Programmed death-ligand-1 expression in advanced gastric cancer detected with RNA in situ hybridization and its clinical significance
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Jiajia Yuan1,*, Jie Zhang2,*, Yan Zhu1, Na Li3, Tiantian Tian1, Yang Li3, Yanyan Li1, Zhongwu Li4, Yumei Lai4, Jing Gao1, Lin Shen1
1Department of Gastrointestinal Oncology, Key Laboratory of Carcinogenesis and Translational Research (Ministry of Education/Beijing), Peking University Cancer Hospital and Institute, Beijing, China
2Department of Thoracic Oncology II, Key Laboratory of Carcinogenesis and Translational Research (Ministry of Education/Beijing), Peking University Cancer Hospital and Institute, Beijing, China
3Advanced Cell Diagnostics, Inc., Beijing, China
4Department of Pathology, Key Laboratory of Carcinogenesis and Translational Research (Ministry of Education/Beijing), Peking University Cancer Hospital and Institute, Beijing, China
*These authors contributed equally to this work
Lin Shen, email: firstname.lastname@example.org
Jing Gao, email: email@example.com
Keywords: programmed death-ligand-1, RNA in situ hybridization, immunohistochemistry, advanced gastric cancer
Received: January 30, 2016 Accepted: April 09, 2016 Published: May 15, 2016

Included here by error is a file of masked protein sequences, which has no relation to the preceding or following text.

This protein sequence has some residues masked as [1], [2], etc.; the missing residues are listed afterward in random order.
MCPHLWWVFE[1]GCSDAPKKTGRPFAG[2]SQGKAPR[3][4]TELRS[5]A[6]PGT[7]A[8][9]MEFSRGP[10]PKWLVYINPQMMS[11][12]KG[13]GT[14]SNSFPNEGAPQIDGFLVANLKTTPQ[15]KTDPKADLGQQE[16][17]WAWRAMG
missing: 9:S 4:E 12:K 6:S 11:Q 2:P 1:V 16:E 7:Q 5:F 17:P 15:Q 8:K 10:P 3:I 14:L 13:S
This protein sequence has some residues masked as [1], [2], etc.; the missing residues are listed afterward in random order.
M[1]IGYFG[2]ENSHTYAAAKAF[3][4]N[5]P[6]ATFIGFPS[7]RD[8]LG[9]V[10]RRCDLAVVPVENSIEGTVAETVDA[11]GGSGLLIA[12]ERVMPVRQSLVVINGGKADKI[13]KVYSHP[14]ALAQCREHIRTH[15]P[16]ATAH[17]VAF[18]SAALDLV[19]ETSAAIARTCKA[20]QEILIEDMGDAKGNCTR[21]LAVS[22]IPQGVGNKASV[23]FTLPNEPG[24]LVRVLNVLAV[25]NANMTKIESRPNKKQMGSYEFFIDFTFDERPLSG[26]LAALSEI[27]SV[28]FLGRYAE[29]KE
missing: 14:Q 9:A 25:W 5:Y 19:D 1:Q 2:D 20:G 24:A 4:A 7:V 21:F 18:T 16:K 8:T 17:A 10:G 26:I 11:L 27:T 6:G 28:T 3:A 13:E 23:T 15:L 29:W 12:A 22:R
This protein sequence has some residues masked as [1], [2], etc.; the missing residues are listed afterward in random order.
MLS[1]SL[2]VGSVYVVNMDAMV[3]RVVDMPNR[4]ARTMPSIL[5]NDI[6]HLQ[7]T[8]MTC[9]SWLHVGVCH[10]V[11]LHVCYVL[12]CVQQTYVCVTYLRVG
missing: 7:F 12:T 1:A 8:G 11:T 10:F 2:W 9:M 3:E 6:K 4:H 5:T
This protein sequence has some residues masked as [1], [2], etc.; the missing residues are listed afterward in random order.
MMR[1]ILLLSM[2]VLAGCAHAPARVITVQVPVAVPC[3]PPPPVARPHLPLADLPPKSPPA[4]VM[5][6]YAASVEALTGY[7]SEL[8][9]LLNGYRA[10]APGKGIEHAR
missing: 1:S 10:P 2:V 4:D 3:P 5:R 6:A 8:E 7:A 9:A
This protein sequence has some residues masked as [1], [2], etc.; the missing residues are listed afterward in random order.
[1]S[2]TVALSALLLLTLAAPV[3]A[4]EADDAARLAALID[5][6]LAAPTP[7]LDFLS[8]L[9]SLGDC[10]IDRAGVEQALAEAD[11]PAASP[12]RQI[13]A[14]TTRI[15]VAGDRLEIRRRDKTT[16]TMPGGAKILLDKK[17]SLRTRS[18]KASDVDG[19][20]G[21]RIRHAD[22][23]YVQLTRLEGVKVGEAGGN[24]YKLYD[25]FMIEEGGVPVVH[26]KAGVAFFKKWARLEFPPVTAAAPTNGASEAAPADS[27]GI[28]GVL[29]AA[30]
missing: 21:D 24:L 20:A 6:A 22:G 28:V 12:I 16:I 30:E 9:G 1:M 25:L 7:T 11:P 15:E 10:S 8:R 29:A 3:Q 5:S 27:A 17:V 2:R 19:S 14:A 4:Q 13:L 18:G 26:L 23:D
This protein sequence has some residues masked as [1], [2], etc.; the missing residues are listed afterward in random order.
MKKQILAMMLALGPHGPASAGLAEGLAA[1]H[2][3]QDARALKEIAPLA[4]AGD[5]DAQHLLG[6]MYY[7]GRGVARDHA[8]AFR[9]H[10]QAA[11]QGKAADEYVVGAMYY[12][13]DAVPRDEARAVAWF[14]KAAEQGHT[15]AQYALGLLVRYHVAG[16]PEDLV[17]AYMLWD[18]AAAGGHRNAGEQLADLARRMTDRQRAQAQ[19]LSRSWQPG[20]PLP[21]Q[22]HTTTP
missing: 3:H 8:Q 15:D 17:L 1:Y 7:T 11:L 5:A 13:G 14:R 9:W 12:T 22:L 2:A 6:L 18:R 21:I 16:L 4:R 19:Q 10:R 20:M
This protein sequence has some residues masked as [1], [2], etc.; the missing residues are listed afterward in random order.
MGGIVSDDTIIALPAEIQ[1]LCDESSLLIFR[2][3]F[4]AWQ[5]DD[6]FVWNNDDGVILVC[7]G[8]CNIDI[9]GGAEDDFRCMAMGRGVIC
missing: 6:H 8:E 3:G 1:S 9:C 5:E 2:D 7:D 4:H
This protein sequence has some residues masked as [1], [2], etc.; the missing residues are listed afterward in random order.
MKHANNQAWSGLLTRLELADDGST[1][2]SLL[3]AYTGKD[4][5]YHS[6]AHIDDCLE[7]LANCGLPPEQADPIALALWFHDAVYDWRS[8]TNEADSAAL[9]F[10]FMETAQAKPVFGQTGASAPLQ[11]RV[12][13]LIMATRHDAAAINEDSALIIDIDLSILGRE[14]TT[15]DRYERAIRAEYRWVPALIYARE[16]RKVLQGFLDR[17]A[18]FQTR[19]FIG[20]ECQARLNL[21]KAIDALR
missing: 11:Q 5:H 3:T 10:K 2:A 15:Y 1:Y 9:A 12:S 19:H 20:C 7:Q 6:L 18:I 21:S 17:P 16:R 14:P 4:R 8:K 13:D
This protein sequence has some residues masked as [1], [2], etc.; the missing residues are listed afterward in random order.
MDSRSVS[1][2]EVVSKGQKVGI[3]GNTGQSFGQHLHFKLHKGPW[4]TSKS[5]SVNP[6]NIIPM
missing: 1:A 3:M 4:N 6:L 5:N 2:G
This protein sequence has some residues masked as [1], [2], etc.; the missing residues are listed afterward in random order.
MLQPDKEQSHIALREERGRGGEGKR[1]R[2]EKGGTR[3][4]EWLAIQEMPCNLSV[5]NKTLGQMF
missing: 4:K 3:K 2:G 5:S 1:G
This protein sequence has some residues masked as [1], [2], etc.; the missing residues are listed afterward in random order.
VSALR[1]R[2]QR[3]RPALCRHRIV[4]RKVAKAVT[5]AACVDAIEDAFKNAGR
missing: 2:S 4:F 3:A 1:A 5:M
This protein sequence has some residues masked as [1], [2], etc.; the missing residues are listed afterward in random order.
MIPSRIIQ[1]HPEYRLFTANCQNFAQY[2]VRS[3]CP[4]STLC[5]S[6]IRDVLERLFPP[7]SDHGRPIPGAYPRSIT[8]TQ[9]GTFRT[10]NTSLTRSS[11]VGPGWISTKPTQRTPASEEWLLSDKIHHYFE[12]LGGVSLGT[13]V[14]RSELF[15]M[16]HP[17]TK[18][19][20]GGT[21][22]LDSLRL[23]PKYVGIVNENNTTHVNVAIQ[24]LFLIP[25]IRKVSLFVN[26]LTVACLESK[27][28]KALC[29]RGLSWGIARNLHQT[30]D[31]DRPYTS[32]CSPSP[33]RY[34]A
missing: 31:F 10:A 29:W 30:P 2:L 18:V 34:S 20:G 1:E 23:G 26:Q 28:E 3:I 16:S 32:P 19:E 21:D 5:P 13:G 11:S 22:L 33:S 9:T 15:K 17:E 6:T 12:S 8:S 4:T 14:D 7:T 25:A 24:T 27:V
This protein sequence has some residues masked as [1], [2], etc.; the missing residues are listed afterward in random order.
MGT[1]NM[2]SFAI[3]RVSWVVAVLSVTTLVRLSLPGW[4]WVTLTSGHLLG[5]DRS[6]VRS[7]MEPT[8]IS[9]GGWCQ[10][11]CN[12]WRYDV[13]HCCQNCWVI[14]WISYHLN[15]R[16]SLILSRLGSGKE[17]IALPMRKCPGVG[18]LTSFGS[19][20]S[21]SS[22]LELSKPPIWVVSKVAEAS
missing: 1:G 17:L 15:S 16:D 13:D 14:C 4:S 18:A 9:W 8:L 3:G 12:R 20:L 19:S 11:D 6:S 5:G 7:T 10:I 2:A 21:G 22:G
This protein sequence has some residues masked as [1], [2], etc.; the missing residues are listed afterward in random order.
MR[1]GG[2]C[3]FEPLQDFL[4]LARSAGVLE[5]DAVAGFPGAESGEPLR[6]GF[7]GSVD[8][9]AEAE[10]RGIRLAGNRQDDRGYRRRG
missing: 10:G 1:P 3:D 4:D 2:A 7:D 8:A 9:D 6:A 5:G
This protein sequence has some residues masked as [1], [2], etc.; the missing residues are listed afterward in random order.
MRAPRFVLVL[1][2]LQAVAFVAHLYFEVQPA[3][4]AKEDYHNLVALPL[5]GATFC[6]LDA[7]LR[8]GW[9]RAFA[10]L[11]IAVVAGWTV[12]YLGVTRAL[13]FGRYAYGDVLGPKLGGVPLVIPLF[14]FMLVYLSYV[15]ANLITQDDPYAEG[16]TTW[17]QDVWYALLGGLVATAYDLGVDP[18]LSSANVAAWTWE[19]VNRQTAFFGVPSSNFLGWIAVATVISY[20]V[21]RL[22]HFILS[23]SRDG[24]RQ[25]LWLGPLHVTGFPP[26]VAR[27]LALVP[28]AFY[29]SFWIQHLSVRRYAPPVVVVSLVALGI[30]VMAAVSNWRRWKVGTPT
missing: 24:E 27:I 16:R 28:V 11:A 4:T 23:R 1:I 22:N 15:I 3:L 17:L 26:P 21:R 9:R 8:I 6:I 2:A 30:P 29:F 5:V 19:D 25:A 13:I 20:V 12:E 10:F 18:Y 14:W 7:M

PD-L1 expression may be a predictive marker for anti-PD-1 therapeutic efficacy. No standard detection method of PD-L1 expression was available for advanced gastric cancer (AGC), which would be investigated in this study using RNA in situ hybridization and immunohistochemistry. Patients (N = 165) with AGC treated at Peking University Cancer Hospital from October 2008 to February 2013 were retrospectively studied. Tissue samples prior to chemotherapy were assessed for PD-L1 expression using RNA in situ hybridization (an RNAscope assay) and immunohistochemistry (IHC). The correlations of PD-L1 expression to patient characteristics and clinical outcomes were statistically analyzed. PD-L1 mRNA signals were located in tumor compartments or the mesenchyme in a brown dotted or clustered pattern, and PD-L1 mRNA expression in gastric cancer was heterogeneous. PD-L1-positive expressions were observed in 33.9% (56/165) and 35.1% (46/131) patients in mRNA level and protein level, respectively. A positive relationship was found between PD-L1 mRNA and PD-L1 protein, and compared to IHC, RNAscope assay could provide an intuitional and quantitative data with potential clinical application. No statistically significant differences occurred between PD-L1 expression and clinical response to chemotherapy, or survival. However, we found that PD-L1 expression was higher in intestinal type than in diffuse type. These findings suggested that the RNAscope assay may be a promising method for patient assessment in gastric cancer clinical trials, which would be illustrated in further study.
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